Victory was sweet for the ALP, but as counting winds up for Election 2022, it looks as if Australia’s oldest party has notched up an unenviable record.
Anthony Albanese’s government commands the lowest share of members in the combined houses of parliament of any government since 1949. Luckily, the zeitgeist is about power sharing.
Yes, a three-seat majority in the House of Representatives is good, in fact the second best performance by Labor in the past 10 elections. But by winning only 26 of the 76 Senate seats, Labor ends up with a combined tally of 103 in 227-member parliament. This is the lowest tally of any winning side since 1984, when the Parliament was expanded to 76 senators and roughly twice as many members of the House.
And by earlier historical standards this is a poor result. Certainly, in the parliaments from 1949 to 1984, the winning sides held a higher proportion of the seats than the Albanese government does now. Figures from 1901 to 1949 are more complex. In that period the Senate produced a distorted picture of party strengths because of a winner-take-all system (for instance, Labor held 33 of its 36 seats before the 1949 election).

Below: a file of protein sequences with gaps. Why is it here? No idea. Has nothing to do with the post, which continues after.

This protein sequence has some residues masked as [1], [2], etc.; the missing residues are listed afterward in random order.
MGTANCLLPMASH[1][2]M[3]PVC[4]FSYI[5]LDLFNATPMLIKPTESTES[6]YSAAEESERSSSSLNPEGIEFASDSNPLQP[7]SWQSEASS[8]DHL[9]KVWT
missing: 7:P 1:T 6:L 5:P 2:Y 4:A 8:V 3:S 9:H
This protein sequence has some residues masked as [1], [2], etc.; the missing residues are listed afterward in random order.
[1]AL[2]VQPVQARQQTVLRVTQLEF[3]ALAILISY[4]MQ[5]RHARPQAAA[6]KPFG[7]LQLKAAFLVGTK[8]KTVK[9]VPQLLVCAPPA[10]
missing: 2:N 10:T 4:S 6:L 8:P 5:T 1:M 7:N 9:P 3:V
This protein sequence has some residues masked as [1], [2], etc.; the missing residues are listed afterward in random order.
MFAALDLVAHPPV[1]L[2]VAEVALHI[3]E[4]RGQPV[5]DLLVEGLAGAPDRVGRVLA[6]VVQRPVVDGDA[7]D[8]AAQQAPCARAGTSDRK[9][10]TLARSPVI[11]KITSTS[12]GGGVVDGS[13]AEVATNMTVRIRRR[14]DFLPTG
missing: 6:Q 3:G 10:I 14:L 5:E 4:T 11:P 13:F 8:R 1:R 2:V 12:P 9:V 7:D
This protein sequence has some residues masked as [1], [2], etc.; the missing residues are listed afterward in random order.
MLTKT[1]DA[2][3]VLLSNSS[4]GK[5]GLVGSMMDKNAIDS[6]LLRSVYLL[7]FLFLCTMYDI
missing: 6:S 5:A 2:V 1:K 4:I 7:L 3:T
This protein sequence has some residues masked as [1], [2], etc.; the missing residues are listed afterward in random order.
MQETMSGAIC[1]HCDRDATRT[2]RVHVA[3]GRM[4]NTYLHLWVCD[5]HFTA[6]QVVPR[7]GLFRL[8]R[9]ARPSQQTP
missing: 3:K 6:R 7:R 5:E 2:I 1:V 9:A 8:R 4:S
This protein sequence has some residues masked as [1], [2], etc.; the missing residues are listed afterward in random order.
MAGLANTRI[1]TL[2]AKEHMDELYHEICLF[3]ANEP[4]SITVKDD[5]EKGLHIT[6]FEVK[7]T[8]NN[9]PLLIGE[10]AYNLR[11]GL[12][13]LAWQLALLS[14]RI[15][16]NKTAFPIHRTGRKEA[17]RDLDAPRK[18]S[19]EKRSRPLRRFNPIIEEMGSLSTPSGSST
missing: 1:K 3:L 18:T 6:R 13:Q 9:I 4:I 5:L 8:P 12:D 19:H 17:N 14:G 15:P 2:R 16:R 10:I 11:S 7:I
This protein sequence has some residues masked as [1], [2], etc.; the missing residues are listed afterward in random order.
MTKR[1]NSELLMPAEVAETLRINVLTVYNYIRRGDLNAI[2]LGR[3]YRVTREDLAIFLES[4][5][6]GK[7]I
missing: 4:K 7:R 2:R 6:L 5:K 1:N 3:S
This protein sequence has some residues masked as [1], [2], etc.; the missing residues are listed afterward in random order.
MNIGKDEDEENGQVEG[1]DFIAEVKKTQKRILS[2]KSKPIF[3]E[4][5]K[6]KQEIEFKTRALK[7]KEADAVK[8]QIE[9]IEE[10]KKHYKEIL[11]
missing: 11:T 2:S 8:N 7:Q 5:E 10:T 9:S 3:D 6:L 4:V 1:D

These figures relate to Labor governments since the size of the Parliament was expanded in 1984:
In 1984, Hawke won 116 of 224 seats.
In 1987, Hawke won 118 of 224 seats.
In 1990, Hawke won 110 of 224 seats.
In 1993, Keating won 110 of 223 seats.
In 2007, Rudd won 115 of 224 seats.
In 2010, Gillard won 103 of 226 seats.
In 2022, Albanese commands 103 of 227 seats. As many as Gillard, but there is an extra MP.
The weakest performance by a winning Coalition in that time was in 2016, when Turnbull won 106 of 226 seats.